by Teresa Jennings
The script leading into the song "Kindness" is called a "mini script" (Sequence 6). It is written for four performers, but you can adapt it for fewer or more actors, as you wish. The idea is for them to be very casual in their conversation, but talking to each other as opposed to talking to the audience. (This is different from all the other lines in the script, which are narrative and meant to be spoken directly to the audience.) The gist of the dialog between these friends is to set up the song, of course. But it's also to get kids thinking about the source of compassion, etc., being inside of them. This touches gently on the topic of character, too. All behavior stems from choices we make. Though we don't always get to choose our external world, we always get to choose our reaction to it, i.e., behavior. (If you're interested, we have an entire revue devoted to this topic. It's called From The Inside Out. Contact us for more information or visit our web site at MusicK8.com)
The song is quite approachable in its simplicity, style, and repetition so that all but the youngest singers should be able to learn it easily. You will note on the piano/vocal that we have indicated the first vocal entrance as an optional solo. Technically, this solo goes all the way to the pick-ups to measure 25. However, you can have your entire group sing it at any point that works better for your situation. As you will hear on the recording, we chose to use four different soloists for this entire solo section, breaking it into phrases. The music allows this naturally. Our soloists were (in order): Celia Ellsworth, Austin Davidson, Lauren Belanger, and Grace Morgan. At the end of the song, Grace returned to do the final solo, which is as usual, optional.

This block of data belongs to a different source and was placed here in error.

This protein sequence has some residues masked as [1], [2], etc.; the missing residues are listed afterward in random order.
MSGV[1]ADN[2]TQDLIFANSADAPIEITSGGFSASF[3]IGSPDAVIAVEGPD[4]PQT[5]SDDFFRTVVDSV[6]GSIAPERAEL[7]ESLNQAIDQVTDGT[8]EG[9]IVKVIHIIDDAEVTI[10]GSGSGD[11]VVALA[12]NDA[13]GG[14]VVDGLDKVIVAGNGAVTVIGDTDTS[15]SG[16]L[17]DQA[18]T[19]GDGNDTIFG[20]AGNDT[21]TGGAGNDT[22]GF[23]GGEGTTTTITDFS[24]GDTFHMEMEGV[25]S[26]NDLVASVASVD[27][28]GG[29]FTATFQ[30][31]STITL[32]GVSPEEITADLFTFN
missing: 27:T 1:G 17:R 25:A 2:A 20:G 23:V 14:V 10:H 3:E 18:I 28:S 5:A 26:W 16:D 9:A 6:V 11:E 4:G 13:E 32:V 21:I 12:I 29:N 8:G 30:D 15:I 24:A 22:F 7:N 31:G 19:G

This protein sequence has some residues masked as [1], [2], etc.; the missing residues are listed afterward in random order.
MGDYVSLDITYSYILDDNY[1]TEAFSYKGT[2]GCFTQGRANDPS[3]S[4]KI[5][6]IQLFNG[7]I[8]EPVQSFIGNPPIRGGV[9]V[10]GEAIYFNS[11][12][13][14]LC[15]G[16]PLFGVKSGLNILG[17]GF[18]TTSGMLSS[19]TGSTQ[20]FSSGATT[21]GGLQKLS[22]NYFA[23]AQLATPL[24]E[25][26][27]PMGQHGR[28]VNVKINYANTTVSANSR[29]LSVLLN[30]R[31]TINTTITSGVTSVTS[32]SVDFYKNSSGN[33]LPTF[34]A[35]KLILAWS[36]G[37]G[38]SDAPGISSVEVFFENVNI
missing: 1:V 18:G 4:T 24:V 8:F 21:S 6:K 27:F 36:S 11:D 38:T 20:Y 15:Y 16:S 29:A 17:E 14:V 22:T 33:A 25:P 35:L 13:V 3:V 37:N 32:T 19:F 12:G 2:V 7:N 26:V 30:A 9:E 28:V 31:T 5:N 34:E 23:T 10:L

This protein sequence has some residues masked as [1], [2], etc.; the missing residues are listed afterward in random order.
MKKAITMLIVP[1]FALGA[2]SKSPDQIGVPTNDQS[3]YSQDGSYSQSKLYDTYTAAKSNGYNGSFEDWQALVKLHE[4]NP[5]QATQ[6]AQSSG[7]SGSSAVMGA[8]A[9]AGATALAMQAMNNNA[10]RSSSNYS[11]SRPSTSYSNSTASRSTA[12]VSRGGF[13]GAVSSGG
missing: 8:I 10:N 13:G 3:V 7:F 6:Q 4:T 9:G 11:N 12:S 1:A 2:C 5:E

Also on the music, we have indicated a few vocal scoops. These help to make the tune feel more easy-going and pop oriented, but you don't have to use them. Nor do you have to use the divisi notes indicated during the choruses (measures 31 and 32). These sound very nice though and if your singers can do them, they will add a lot to the overall effect of the tune.
Speaking of the choruses, be sure singers keep the dynamic at mezzo forte until the second half of the chorus, which is at measure 33. It only lasts for four bars, but the nuance can be very effective.
At the end of the tune, there are some subtle tempo changes. Listen carefully to the rhythm section on the recording for assistance with following these changes.
Below you will find a few signs for some of the key words in the song. Signing helps to make a slower song more enjoyable, especially for older students. It also makes it seem more flowing and poetic, which it is.
The recording for this piece is really quite beautiful. The orchestra features a solo flugelhorn and soprano sax duet that comes and goes throughout the tune. The flugelhorn is played by Jeff Conrad, the sax by Jim Farrelly. Both are very nice. The parts are cued on the piano/vocal for both instruments in case you wish to perform the piece live and have your own soloists. Ideally, you would use the same instruments, but you can adapt if you wish. For example, use a trumpet and flute, or two trumpets, and so on. Transpose as needed. The piano part itself is reasonably playable.
As you have probably already figured out, this song - as well as the next one - could easily be used in a context outside of the revue. There is nothing in the lyrics specific to the revue only, and the sentiment is universal.
Text is taken from Music K-8 magazine.